I could see this is useful. To get into more detail, what information in the meeting record? How is user interaction flow will look like?
While in Contact Detail view, tap hamburger menu and then select 'Check in a meeting'. After meeting, user click 'Check out meeting'
Name: Meet with ContactName
Assigned User: App user
Location: Address in current location
Start date: Check-in time
Duration: Check out - Check-in
Related Contact: Contact, if Contact has Account, also relate with it.
Also see TapCRM Manual Page 30 Checkin Checkout
Do you mean audio recording during the meeting?
Manual syncing between SugarCRM and Phone Contact book is planned.
In Android, providing contact data to system contact book is possible. But iOS only allows predefined social contact profiles.
This is very useful feature, but need to think about privacy.
It is possible in Android, but not possible in iOS.
Please send email to firstname.lastname@example.org to receive invoice.
In the future, you will be able to download and also receive via email.
The login button in the extension is, in fact, login URL to Yathit web site. It is same as here, if you click Login in this forum.
Sorry for the late reply. After the 30 days trial expired, full feature license will automically be activated. Inserting license key is not required.
Yes, Yathit User Portal Sugar is not correctly shown license at the moment.
Please send support request to email@example.com for immediate respond.
SuiteCRM is fully supported. If you have any problem, please let us known.
Without announcement, Gmail no longer show unpopular People Widget in the right side column. Hence so, Yathit Chrome Extension contact widget, which is usually under People Widget, is now shown as a new info tab, ⓘ, where you can find social network information.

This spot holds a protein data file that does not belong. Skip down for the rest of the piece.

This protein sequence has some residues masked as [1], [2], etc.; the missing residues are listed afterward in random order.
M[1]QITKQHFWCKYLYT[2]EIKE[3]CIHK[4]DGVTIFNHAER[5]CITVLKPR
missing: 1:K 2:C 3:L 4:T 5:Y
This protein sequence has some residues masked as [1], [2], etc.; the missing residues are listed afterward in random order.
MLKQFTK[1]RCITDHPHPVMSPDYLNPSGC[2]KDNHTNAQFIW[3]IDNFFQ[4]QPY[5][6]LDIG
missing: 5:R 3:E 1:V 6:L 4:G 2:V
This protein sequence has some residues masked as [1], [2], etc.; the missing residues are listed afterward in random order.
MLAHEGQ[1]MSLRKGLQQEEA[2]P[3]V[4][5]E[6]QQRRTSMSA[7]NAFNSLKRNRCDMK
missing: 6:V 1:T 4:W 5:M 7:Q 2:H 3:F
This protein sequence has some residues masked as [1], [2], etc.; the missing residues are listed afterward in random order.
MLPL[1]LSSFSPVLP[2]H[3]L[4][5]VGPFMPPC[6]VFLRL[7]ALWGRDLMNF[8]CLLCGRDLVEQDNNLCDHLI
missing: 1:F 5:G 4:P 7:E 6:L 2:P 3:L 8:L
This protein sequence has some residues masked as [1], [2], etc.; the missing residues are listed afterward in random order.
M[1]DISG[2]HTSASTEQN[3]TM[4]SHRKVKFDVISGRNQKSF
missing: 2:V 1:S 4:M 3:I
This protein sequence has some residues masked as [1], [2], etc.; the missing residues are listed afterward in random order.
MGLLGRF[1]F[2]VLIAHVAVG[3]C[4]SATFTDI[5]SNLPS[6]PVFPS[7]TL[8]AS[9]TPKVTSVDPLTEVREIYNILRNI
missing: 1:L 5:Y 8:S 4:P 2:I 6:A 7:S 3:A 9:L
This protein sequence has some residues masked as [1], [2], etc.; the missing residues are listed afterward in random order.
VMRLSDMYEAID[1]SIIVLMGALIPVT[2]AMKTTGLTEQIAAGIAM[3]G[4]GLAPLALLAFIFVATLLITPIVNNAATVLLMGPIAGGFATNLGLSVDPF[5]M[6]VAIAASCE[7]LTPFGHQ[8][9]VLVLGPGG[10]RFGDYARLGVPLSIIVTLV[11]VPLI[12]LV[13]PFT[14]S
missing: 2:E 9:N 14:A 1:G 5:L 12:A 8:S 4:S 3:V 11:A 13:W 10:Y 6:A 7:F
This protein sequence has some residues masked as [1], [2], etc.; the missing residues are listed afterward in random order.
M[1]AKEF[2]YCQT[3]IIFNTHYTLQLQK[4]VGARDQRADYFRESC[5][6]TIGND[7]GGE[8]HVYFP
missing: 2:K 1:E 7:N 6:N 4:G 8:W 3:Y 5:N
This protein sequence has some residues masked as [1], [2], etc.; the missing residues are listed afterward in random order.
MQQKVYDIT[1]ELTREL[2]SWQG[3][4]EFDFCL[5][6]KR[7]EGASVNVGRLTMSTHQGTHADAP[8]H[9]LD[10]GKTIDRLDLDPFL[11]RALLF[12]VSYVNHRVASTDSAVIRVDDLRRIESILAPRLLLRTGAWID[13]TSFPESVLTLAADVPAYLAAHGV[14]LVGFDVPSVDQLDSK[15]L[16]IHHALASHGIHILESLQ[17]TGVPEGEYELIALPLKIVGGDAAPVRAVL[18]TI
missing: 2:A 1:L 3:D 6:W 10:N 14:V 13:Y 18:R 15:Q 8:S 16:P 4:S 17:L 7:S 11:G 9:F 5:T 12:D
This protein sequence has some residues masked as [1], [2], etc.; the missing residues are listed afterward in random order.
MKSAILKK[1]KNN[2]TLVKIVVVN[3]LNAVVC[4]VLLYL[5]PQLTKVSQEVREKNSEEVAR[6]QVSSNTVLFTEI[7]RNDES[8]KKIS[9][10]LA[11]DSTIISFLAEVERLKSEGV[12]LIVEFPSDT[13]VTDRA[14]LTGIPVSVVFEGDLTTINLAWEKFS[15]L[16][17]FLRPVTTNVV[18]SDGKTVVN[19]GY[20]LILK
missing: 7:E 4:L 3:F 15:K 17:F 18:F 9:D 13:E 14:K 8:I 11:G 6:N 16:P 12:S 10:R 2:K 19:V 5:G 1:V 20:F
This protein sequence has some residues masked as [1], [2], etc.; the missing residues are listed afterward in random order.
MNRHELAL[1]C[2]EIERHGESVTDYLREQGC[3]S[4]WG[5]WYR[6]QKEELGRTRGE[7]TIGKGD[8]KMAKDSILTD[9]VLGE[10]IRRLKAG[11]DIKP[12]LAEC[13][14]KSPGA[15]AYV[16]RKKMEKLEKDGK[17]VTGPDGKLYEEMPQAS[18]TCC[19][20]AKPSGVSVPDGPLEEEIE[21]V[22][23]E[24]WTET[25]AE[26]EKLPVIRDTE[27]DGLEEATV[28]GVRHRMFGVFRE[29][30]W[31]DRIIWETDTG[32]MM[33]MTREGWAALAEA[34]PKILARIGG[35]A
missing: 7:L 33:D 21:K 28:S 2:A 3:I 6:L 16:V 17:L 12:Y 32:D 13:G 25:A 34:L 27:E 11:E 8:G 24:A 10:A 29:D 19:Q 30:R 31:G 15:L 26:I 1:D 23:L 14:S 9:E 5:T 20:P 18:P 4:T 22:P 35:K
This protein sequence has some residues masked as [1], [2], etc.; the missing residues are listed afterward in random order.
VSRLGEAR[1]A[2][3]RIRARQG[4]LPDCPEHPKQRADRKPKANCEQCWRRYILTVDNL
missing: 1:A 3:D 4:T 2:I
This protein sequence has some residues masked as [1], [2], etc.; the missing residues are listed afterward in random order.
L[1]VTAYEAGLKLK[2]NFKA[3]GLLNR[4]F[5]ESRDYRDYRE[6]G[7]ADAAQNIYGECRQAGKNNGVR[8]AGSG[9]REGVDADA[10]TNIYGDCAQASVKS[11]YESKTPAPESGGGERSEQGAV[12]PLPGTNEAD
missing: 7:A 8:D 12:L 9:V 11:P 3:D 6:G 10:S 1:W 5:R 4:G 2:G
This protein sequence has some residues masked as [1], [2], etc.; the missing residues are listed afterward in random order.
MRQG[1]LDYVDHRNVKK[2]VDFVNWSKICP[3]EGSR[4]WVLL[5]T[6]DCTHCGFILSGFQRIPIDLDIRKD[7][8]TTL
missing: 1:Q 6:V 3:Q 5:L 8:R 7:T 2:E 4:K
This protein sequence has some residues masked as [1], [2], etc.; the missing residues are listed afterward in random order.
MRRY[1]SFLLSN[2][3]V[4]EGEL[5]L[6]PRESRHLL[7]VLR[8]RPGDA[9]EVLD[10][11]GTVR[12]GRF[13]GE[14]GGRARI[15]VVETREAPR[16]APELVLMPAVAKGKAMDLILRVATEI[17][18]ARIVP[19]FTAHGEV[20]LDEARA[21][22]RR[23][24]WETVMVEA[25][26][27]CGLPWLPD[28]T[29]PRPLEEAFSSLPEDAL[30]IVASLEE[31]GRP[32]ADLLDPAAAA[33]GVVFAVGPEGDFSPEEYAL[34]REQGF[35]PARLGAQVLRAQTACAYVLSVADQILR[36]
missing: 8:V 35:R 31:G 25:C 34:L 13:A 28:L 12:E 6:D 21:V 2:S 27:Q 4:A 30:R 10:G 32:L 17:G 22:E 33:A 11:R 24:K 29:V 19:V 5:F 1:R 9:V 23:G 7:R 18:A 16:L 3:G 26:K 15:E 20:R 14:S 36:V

Please also enable Social Info option in setting panel.
Yathit use Sugar Metadata for available fields in the module, labels, relationships, access right, etc to display panel. These metadata are rarely change and hence Yathit cache the data for long. Sugar metadata can be update immediately in the Sugar setting panel.
Thanks for the report.
We have talked about security on Yathit Blog before. This time, we want to talk about extension developers’ design choices, discuss trade-offs between security and ease of use and implementation costs. Chrome Extensions are very powerful tools and this kind of power comes with responsibility that falls on both the developers and the users. The user of Chrome extensions have the final say which extensions to be used, considering its usefulness and permissions.
However, Chrome extensions are very different and they can interfere with Web sites if given permission. Like most Android apps, Chrome extensions tends to request more permission than that they actually need. Do not misunderstand – lots of us, both developers and users love working with these extensions. They allow customization of Chrome experience and improve overall Web browsing. Problems arise when users forget about these extensions and leave unnecessary permissions on. These permissions range from accessing the browsing data and physical location to “All Web Site Data” permissions. This “All Web Site Data” permission is the most dangerous off all!
The “All Web Site Data” permission usually comes up during installation and you have only one chance to decide whether to select it or not. See the image below showing the request “All Your Data on the Web Sites you Visit”. If you select this option, the extension may be able to read, analyze and make changes on your behalf. In the same time, a perfectly legitimate extension may fall victim to an attack by unscrupulous hackers and become a malicious threat. As a result, a simple hack can gain “super powers” and take control of Web sites you visit.